--Michael Tonry, Times Literary Supplement

Reviews of this book:
[The authors'] transnational perspective is particularly effective for explicating Korean immigrants' behaviors, activities, and feelings...Interesting and readable.
--Pyong Gap Min, American Journal of Sociology

Reviews of this book:
Beginning with a poetic book title, the authors recount in depth as to how the 'Blue Dreams' of the Korean-American merchants in East Los Angeles had shattered in the midst of [the] 1992 riot that turned out to be 'elusive dreams' in America...The book not only portrays the L.A. riot surrounding the Korean merchants, but also characterizes diaspora of the Koreans in America. The authors have also examined with scholarly insights the more complex socioeconomic and political underplay the Koreans encountered in their 'Promised New Land'.
--Eugene C. Kim, International Migration Review

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Editorial Reviews

K. W. Lee
Blue Dreams--a poetic allusion to the clear blue sky that Koreans see as a symbol of freedom--is a welcome exploration by outsiders into the vexing and largely invisible Korean-American predicament in Los Angeles and the nation. [Abelmann and Lie's] colorful interview subjects offer sharp observations.Los Angeles Times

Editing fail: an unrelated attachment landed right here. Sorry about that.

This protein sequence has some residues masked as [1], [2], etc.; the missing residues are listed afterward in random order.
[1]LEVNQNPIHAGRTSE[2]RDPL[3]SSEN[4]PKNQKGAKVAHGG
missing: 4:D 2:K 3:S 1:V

Los Angeles Times
Blue Dreams--a poetic allusion to the clear blue sky that Koreans see as a symbol of freedom--is a welcome exploration by outsiders into the vexing and largely invisible Korean-American predicament in Los Angeles and the nation. [Abelmann and Lie 's] colorful interview subjects offer sharp observations.
— K.W. Lee
Times Literary Supplement
An informed and thoughtful examination of Korean immigration to the United States since 1970...[Abelmann and Lie] show that even in a period as short as twenty-five years, there have been successive waves of differently motivated, differently resourced Korean immigrants, and their experiences and reactions have differed accordingly.
— Michael Tonry
American Journal of Sociology
[The authors'] transnational perspective is particularly effective for explicating Korean immigrants' behaviors, activities, and feelings...Interesting and readable.
— Pyong Gap Min
International Migration Review
Beginning with a poetic book title, the authors recount in depth as to how the 'Blue Dreams' of the Korean-American merchants in East Los Angeles had shattered in the midst of [the] 1992 riot that turned out to be 'elusive dreams' in America...The book not only portrays the L.A. riot surrounding the Korean merchants, but also characterizes diaspora of the Koreans in America. The authors have also examined with scholarly insights the more complex socioeconomic and political underplay the Koreans encountered in their 'Promised New Land'.
— Eugene C. Kim
Read More Show Less

Product Details

  • ISBN-13: 9780674020030
  • Publisher: Harvard University Press
  • Publication date: 6/30/2009
  • Sold by: Barnes & Noble
  • Format: eBook
  • Pages: 288
  • Sales rank: 1,193,769
  • File size: 528 KB

Meet the Author

John Lie is Class of 1959 Professor and Dean of International and Area Studies at University of California, Berkeley.

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Table of Contents


1 Ihe Los Angeles Qiots, the Korean American Storp
2 PecLoning via fte Piots 11
3 Diaspora formation: Modernity and Mobility 49
4 Mapping tie Korean Diaspora in Los Angeles 85
5 Korean American Entfepreneurship 119
6 American Ideologies on Trial 148
Conclusion 181